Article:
[Found under: “KA MOOLELO O KAMEHAMEHA I.”]
It is said that Kalaniopuu was the child of Peleioholani, the King of Oahu, and that he was called Kalaniopuu, that being Kaleiopuu, the lei of Kualii, that is the tooth of the whale and whale ivory made smooth in the shape of a chicken spur [opuu], and that is what was the royal adornment of the alii of Oahu—this was not the case with Hawaii Island [who wore tongue-shaped lei niho palaoa].
Kalaniopuu was begot by Peleioholani and Kamakaimoku at the waters of Alele, right above Waipahu, in Waikele, because Umiulaakaahumanu, the mother, and the brothers, of Kamakaimoku, Heulu and Naili, were at Waikele—So too was the name of Keoua, it came from Peleioholani, and that is the reason Kalaniopuu and Keoua did not war with the chiefs of Oahu during the war at Naonealaa and Puunene at Kaanapali and the other battles—That also is the reason Kalaniopuu did not fight with Molokai during the time of Kumahana and Kahahana.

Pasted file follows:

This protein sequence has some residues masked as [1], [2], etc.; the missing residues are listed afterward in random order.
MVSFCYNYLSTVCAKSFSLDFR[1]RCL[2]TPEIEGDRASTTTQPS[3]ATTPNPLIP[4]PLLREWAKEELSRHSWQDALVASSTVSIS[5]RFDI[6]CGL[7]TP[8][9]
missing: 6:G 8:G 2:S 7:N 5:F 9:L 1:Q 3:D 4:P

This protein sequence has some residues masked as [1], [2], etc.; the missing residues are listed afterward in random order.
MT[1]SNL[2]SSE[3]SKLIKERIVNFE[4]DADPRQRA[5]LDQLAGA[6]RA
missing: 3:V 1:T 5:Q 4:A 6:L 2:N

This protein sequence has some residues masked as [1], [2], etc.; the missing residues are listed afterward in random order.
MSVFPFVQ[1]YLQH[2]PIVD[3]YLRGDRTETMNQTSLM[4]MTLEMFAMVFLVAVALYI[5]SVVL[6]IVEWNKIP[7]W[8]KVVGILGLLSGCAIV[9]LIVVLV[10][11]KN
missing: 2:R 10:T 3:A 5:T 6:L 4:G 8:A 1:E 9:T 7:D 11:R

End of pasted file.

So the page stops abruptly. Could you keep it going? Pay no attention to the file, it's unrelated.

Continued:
But Kamakaimoku was Kalaninuiiamamao’s wahine; she was pregnant for six months here on Oahu and then returned to Hawaii and lived there until she gave birth, and Kamakaimoku named the son, the name Peleioholani gave Kamakaimoku should she give birth to a son—but the Hawaii Island people called him Kalanikekumaieiwakamoku.
[Although you will find in most genealogies that Kalaninuiiamamao is given as the father of Kalaniopuu, there is the above account from S. M. Kamakau (Ruling Chiefs, p. 110). Even Kamakau however, in a different column, gives Kalaninuiiamamao as Kalaniopuu’s the father.]
(Kuokoa, 2/16/1867, p. 1)